I think so. Perhaps we’re sometimes too close to those stories. If I would have been younger, I would have been blinded by that proximity to my grandfather, with whom I didn’t have a great relationship.

This is a family legacy, and we all have one; the trick, though, is how to express it. I think a lot of it has to do with age and maturity, and not getting there too early, but also not too late, which is what happened with my other grandfather who died when I was very young. Luck has a lot to do with it.

Do you think your grandfather chose you to tell the story for a reason?

I’ve thought of that. I never asked him why he chose me, or why he told it to me. I’ve thought that perhaps, consciously or subconsciously, he wanted somebody to write it down. I was also his eldest grandson.

Had he read any of your other writing?

No, because I hadn’t published anything yet. He also wasn’t a reader. When that book finally was published, my mom read it to him. He never read it himself. He just heard it.

How long after he died did you write “Sunsets,” the last story of the book?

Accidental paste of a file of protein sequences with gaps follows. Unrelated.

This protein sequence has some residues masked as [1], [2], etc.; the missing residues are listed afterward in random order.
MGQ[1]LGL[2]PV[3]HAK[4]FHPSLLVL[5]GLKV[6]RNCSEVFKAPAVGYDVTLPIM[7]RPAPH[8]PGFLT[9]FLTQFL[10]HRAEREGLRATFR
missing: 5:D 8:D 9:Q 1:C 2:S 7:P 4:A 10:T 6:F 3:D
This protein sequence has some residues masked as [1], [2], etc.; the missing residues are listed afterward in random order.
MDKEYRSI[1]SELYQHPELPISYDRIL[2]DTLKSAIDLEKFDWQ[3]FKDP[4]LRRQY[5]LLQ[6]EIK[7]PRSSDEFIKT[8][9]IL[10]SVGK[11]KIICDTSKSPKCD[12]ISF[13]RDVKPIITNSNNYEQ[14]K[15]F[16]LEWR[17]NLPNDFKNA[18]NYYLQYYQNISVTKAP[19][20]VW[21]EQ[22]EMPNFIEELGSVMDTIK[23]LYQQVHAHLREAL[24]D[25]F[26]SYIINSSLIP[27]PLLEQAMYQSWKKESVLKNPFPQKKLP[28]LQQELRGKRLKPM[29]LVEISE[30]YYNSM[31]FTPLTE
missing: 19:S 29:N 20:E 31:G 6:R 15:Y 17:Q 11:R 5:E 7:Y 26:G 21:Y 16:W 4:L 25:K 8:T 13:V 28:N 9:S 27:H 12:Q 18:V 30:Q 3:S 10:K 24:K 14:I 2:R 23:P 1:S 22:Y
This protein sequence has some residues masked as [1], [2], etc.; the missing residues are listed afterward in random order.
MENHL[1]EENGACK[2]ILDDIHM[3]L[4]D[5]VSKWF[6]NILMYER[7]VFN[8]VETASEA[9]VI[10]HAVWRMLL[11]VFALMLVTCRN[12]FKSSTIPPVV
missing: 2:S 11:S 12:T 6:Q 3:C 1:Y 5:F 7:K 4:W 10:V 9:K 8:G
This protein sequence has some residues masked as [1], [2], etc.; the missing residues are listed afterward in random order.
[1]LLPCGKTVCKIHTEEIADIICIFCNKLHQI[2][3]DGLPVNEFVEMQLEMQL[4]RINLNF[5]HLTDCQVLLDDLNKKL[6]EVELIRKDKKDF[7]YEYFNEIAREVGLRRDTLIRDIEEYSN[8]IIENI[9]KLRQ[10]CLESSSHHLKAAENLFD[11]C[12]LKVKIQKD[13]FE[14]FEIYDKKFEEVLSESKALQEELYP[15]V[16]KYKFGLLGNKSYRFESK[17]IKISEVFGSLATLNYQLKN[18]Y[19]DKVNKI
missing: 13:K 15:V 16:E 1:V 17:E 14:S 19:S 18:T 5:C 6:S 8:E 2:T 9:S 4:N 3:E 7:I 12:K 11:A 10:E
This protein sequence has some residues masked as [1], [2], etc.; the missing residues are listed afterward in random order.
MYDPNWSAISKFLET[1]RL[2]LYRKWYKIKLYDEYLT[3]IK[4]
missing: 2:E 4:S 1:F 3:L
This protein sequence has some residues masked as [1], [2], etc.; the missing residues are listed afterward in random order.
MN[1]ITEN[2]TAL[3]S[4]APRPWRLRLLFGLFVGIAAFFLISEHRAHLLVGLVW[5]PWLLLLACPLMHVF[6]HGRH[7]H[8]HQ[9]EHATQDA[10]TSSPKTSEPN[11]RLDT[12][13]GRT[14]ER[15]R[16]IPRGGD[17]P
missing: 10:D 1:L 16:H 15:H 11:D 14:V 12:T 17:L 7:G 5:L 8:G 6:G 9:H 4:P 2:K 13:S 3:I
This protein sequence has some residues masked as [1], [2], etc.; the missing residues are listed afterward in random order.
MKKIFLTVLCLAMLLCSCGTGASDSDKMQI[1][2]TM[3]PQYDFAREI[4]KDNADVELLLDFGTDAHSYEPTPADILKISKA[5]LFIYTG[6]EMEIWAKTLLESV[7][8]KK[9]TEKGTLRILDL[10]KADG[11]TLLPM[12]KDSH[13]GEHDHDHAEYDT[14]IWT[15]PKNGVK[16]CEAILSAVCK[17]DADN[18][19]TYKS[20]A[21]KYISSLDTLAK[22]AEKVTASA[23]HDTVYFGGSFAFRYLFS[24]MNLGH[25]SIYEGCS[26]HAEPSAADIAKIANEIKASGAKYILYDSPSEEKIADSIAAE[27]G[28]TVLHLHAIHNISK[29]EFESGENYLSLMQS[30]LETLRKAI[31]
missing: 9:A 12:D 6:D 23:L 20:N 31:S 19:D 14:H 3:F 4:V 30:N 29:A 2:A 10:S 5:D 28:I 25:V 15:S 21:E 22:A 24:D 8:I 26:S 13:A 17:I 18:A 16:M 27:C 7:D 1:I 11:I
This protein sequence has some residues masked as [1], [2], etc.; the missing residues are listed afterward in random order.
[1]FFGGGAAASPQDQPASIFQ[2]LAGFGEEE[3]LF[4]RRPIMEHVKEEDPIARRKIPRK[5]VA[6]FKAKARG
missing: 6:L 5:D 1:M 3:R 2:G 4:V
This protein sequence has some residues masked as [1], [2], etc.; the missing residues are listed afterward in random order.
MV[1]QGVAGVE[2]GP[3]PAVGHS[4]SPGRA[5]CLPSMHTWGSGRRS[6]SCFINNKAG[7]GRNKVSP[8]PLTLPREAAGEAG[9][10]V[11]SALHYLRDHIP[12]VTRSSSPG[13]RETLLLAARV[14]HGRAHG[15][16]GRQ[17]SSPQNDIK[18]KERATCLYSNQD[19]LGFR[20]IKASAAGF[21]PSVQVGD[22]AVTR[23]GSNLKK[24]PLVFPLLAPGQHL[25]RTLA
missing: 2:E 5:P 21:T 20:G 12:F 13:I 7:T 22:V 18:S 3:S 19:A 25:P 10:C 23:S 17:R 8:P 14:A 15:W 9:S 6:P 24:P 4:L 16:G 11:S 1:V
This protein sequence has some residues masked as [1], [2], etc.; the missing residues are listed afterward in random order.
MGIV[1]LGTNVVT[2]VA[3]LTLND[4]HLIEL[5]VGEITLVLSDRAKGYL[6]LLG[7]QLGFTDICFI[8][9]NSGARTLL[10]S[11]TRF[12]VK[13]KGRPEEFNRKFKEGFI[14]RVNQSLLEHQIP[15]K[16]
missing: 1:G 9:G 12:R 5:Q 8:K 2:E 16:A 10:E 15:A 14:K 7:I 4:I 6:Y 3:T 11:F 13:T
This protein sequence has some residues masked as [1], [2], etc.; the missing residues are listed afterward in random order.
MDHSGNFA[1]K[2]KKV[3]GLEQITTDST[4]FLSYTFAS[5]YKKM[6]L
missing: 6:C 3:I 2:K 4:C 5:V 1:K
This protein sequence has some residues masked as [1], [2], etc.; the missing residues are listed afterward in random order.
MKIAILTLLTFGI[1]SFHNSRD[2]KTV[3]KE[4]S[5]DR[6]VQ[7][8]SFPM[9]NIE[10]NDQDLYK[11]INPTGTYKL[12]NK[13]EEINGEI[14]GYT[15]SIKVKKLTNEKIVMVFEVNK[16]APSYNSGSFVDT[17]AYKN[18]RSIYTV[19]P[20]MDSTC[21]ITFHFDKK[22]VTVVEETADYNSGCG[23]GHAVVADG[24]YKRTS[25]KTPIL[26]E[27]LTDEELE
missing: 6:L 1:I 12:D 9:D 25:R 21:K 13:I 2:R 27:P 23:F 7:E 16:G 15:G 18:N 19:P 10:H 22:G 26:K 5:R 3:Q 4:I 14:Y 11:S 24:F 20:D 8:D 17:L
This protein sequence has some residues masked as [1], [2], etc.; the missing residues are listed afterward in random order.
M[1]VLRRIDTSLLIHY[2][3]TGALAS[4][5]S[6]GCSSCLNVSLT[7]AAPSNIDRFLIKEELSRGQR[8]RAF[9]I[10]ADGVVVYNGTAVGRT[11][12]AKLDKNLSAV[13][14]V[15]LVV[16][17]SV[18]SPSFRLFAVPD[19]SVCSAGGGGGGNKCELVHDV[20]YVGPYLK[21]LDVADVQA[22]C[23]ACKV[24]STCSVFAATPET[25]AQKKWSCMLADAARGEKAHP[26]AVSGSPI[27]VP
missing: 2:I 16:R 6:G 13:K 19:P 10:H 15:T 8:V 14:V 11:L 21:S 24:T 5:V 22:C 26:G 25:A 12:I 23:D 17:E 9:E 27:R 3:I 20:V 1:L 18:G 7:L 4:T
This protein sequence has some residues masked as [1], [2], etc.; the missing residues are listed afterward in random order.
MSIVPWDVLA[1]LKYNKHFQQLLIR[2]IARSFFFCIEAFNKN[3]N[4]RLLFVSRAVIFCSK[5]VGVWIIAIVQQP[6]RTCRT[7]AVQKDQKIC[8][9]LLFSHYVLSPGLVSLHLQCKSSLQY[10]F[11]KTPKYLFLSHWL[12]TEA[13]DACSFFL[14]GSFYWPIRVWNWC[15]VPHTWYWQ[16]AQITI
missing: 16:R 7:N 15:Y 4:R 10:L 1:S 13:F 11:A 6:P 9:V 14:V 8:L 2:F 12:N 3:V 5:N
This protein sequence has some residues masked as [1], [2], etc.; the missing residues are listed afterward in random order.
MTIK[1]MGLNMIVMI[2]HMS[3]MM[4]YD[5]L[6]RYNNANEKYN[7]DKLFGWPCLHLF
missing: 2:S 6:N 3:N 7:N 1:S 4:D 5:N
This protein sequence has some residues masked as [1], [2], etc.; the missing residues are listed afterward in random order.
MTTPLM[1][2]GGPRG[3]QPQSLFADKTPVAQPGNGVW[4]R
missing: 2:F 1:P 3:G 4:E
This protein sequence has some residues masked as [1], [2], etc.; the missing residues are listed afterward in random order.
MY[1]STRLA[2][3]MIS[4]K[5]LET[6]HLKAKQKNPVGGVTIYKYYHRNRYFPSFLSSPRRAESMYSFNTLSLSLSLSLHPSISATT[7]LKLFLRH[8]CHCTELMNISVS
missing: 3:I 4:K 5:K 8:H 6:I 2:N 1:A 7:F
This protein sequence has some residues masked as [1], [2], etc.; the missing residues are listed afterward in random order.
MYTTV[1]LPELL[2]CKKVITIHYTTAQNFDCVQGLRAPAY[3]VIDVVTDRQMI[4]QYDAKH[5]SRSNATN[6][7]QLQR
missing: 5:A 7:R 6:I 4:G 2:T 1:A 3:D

I wrote it pretty quickly. Perhaps a few months after. His deathbed scene is the ending of the book. What I left out of the ending is that, when he died on a Saturday morning, and they couldn’t move him until sunset, I walked in and saw his dead body on the bed, covered up, and my book, his book, El boxeador polaco, was on the night-stand. It was a little too corny to put in the story.

He was so bad the last few years that I don’t think he understood what I did with his story. But he was very proud, I think.

In the story about your grandfather, giving a coin to a guard gets him sent to Auschwitz. Why did that happen to him?

I asked my grandfather about that. He had done this before apparently, given the boss a kickback. For some reason, this particular time it got him sent to Auschwitz, to Block 11, where he met the Polish boxer. But he never told me why that particular time, or why that particular coin, got him into so much trouble. But that coin got him branded; he didn’t have a number before then. He received a number when he got to Auschwitz.

So at the beginning, didn’t you say that you didn’t want this story to be just another Holocaust story? How long did it take for you to find a way to tell the story in a larger context? (Question by Rita Mockus)

There are two answers. The first answer is that I mentioned that story in everything else that I wrote during those years. In the three books that I published before The Polish Boxer, there are references to it. Here’s this story that I’m carrying under my arm, and that I can’t tell.

The second answer is that it took me a long time, seven or eight years. I tried writing it many times. It’s not that I didn’t want to, but I just couldn’t figure out how to do it.